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Posts Tagged ‘Pegasus’

PegasusIt’s true:   The Greek god Zeus had an eagle.  Artemis, the Greek goddess of the hunt, had her ever-present hunting dogs and stags with silver horns to pull her chariot.    For us lesser beings, one of my favorite things about mythology is Joseph Campbell’s concept of “magical helpers” along the path.  These often (but not always) appear as animals. Some interpreters of Greek myths add that the animal companion symbolizes Nature’s approval of the hero, or of his mission.

If one cares to look, Greek mythology is a garden of animals with fascinating powers, often acting as helper or companion to a hero.    Here is an introductory list:

  1. Pegasus, probably the most famous mythical animal of the Greeks, was a magnificent winged horse which sprang from the neck of Medusa after she had an unpleasant encounter (read: beheading) with the hero Perseus.  Pegasus’ name in Greek means “springing forth”.  The Greek hero Bellerophon tamed Pegasus before riding him into airborne battle with the monstrous Chimera.  The “magical helper” part of their relationship ended when Pegasus gave Bellerophon a forcible dismount: the hero, drunk with victory,  attempted to use the magical steed to ride to the home of the gods. The winged horse, however, was welcomed to Olympus, becoming a member of Zeus’ stable and a famous constellation as well.   Pegasus is known as Zeus’ thunderbolt carrier; the arrival of his constellation is the herald of spring.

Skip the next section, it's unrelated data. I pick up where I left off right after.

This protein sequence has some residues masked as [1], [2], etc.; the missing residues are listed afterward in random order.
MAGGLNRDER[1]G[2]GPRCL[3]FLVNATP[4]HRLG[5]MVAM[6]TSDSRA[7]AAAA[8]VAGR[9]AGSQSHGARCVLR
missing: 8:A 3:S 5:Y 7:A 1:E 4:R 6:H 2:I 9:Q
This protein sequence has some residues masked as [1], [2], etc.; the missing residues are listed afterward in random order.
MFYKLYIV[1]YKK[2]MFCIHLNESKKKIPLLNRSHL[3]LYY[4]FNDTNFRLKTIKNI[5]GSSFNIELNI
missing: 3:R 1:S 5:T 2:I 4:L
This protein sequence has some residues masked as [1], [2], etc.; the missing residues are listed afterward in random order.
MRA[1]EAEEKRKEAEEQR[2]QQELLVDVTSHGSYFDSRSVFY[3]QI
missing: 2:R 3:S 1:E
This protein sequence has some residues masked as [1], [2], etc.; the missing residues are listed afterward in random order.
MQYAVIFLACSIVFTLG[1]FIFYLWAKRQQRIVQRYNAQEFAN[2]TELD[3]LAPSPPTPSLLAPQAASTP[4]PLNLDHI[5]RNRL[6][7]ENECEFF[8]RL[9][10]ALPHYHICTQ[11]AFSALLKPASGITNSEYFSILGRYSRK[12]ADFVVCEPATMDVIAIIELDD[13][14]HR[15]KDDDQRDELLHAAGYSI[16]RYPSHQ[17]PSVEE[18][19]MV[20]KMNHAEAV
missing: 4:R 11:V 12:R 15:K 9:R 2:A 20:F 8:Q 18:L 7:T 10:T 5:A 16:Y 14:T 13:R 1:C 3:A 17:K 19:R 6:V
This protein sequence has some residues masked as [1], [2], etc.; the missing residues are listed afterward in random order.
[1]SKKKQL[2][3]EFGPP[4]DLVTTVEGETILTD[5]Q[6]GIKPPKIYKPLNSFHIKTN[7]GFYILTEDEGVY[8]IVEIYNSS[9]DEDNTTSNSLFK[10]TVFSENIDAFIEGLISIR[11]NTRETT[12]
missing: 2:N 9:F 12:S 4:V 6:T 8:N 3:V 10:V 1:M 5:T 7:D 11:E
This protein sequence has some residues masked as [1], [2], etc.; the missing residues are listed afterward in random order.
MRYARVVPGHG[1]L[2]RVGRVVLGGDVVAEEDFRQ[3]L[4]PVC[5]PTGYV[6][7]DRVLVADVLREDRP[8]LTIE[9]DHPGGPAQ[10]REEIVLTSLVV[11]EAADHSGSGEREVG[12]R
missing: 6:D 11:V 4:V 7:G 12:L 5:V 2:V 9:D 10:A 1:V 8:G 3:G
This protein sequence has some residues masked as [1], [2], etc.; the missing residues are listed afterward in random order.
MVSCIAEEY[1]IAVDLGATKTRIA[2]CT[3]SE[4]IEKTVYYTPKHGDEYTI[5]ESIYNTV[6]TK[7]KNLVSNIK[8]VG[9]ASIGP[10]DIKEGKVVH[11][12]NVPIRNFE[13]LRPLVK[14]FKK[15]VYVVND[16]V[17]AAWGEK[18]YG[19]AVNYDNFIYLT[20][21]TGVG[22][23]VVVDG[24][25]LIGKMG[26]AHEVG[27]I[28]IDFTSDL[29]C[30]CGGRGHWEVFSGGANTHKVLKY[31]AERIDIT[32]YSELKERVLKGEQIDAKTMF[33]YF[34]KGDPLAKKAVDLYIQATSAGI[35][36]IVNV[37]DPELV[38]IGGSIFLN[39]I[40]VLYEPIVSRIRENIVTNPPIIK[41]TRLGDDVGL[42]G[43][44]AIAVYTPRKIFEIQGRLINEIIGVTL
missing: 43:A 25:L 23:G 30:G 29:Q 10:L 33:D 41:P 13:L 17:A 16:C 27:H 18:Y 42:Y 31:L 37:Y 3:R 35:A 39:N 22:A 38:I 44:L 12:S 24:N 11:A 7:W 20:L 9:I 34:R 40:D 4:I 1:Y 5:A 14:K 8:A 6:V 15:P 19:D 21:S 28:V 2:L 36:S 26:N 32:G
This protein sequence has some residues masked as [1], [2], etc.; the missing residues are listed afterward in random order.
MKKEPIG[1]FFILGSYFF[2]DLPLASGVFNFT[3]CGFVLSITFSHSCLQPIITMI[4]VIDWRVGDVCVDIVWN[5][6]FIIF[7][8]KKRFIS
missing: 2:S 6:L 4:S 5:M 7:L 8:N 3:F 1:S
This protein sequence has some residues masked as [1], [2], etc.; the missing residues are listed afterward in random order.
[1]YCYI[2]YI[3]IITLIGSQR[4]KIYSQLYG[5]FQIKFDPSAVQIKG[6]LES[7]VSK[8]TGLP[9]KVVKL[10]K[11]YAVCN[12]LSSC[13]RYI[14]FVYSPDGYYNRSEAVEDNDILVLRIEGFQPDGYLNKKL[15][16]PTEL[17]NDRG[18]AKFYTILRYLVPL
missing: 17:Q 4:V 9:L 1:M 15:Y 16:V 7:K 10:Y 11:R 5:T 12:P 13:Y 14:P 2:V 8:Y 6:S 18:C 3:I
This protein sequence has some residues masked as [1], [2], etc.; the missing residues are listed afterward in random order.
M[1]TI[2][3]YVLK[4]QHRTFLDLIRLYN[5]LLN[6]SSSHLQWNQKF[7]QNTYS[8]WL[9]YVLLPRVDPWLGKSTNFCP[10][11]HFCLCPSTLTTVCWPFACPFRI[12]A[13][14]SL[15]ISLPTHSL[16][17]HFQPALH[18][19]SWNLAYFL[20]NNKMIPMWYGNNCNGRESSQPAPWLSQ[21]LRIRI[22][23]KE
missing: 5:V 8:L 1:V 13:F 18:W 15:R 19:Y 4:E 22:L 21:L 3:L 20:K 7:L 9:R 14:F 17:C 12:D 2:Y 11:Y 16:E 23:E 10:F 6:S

2. A loyal hound named Argus was the companion of young Odysseus, hero of the Iliad and of the Odyssey.  Argus was renowned for his speed, power, and near-supernatural ability to track game; the hound was at Odysseus’ side when the hero received his famous scar on the thigh (it later helped him prove his identity).   Argus stayed behind when Odysseus  left his kingdom of Ithaca for the decade-long Trojan War, followed by the Odyssey ‘s ten years of struggle to return home.   Argus was still waiting when, twenty years after his departure, Odysseus entered his own palace courtyard dressed as a beggar; despite all of that, the elderly Argus recognized his master, greeted him with a tail wag, and then died.  Argus is a touching, enduring example of love and loyalty: today, the Argus Institute at Colorado State University is named for him.
  3. The nearly-invincible hero of the Trojan War, Achilles, was a true demigod: his mother was a sea goddess.   The two magnificent horses that pulled Achilles’ war chariot, Balius and Xanthus, were wedding presents to Achilles’ parents from the Greek sea god, Poseidon.   As gifts from Poseidon, creator of horses, Balius and Xanthus were immortal, swift, and fearless.  Their father was Zephyr, the west wind.  Legend says that Balius and Xanthus hung their heads and wept when their charioteer, Patroclus, was killed in the Trojan war (Greek war chariots had a charioteer to handle the horses and  a soldier- Achilles in this case-  to do the fighting).  When Achilles took their reins in battle-rage, ready to ride for revenge upon Patroclus’ killer, Xanthus spoke, warning  him, “The day of your death is near… for you there is destiny to be killed in force by a god and a mortal” (Homer).   The Iliad then describes Achilles’ glorious charge toward Troy, his armor shining like the sun,  the two immortal horses’ hooves gleaming as they raced through the battalions with the speed of their sire, the West Wind.
The ancient storytellers knew of nature’s bonds with mankind.  This is but a tiny slice of the treasure trove of myths about marvelous animals:  as helpers, companions, and fellow warriors, their tales march down the halls of the ages still.  For further reading, you might enjoy this article about magical helpers.  

References:

Homer, Iliad, 19.32 via Theoi Greek Mythology

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